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    High-Tech Telescope for Dangerous Asteroids Detection Launched in Russia

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    The country's first wide-angle telescope AZT-33 BM will be able to see any space boulder the size of the Tunguska meteorite a month before its collision with Earth.

    At the Sayan Observatory of the Institute of Solar-Terrestrial Physics of the Siberian Branch of the Russian Academy of Sciences, trial operation of the first wide-angle telescope in Russia has started.

    The AZT-33 VM telescope with a field view of 2.8 degrees was built in St. Petersburg by optical corporation JSC “LOMO,” with the assistance of the Siberian Branch of RAS and Roskosmos.

    The new telescope will be able to view any asteroid or comet from thousands of miles away before their collision with Earth.

    “This is the first tool of its kind in Russia, a world-class telescope, very powerful. It will be able to detect distant objects that threaten Earth,” news website Izvestia reported Boris Shustov, scientific director of the Institute of Astronomy as saying.

    “Within just 30 seconds the telescope can get information about an asteroid of 50 m in size and at a distance of one astronomical unit — 150 million km. This means that the telescope will be able to view any object from that distance, parameters of which could be comparable to the Tunguska meteorite,” Shustov further said.

    He explained that the shortest time of approach of such bodies to Earth from a distance would be one month in its worst scenario. But usually it would be able to predict objects years ahead. That is, it would be possible to detect potentially dangerous bodies long before they approach the Earth.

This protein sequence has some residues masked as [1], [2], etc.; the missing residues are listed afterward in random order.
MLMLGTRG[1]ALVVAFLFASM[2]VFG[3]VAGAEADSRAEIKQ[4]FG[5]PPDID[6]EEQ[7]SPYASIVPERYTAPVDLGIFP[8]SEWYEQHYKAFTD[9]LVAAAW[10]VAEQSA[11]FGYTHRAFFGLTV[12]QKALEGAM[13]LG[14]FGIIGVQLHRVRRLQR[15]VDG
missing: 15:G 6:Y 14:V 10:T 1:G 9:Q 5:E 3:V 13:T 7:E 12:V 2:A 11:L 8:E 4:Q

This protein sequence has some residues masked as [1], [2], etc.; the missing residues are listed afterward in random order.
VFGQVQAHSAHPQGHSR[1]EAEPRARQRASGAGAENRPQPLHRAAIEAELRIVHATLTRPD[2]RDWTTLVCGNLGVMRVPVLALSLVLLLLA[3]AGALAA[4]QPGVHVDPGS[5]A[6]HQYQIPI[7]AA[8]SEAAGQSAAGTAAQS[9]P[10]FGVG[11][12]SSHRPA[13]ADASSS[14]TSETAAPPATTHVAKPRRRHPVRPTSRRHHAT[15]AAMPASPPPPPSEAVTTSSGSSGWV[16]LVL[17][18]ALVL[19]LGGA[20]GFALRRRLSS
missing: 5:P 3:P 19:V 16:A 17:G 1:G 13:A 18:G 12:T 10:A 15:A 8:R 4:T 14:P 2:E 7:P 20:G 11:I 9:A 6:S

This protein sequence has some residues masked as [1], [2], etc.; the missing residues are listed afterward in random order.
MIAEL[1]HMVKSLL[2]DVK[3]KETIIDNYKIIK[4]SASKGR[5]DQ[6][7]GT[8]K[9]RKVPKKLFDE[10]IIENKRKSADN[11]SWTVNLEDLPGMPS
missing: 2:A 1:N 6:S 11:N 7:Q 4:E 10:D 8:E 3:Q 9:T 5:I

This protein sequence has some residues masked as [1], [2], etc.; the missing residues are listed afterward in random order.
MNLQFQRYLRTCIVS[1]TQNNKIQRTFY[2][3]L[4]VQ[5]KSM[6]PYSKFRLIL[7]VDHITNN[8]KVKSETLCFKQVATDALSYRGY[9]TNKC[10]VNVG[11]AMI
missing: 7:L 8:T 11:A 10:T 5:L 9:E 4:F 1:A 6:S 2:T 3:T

The danger of asteroids and comets has been under discussion on a regular basis for many years, including at the UN and other international organizations.

    The adequate means for detection of dangerous bodies has only been developed on a theoretical level. The first real experiment on the impact of an asteroid is scheduled for the beginning of 2020 with asteroid Didim and its companion Didimun.

    A spacecraft will be sent to try and change the orbit of Didimun which in theory will change the orbit of Didim — an asteroid with a diameter of 780 m.

    The joint NASA and the European Space Agency experiment will assess the effectiveness of the “ramming method” not earlier than by 2023, given the fact that the ramming process is scheduled for 2022 and will require more time to evaluate changes in the orbit of Didim.

    According to Boris Shustov, in order for AZT-33 telescope to have its capabilities fully realized, it is necessary to acquire further equipment worth about 500 million rubles.

    “Wide field means a large receiving surface. In the Sayan observatory currently lays a small detector, there should be at least 20 of these to cover the entire surface. Then it will be possible to observe a huge area of the sky at once,” Izvestia reported Shustov as saying.

    “According to my calculations, for the purchase of the necessary parameters of detectors we require about 500 million rubles, in order for the telescope to work at its full capacity. This must be done to bring the enterprise to a full result,” Shustov said.

    Matrices provide a powerful part of the cost of today's wide-angle telescopes that can be called the most powerful digital cameras of today. The PS1 telescope project Pan-STARRS records observations at 1.4 billion pixels.

    Within the framework of the Federal Space Program for 2016-2025, Russia plans to create an automated warning for hazardous situations in near-Earth space. As part of this project, it is planned to carry out the development of technology and software to detect threats to Earth by celestial bodies.

    It will also allow for the creation of a hardware-software that can create complex simulation scenarios and countermeasures that could help protect Earth from the dangers of comets and meteorites. Hence, it is necessary to develop the hardware and software systems for collection, processing and analysis of data.

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    astronomy, asteroid, innovation, telescope, Roscosmos, Russia
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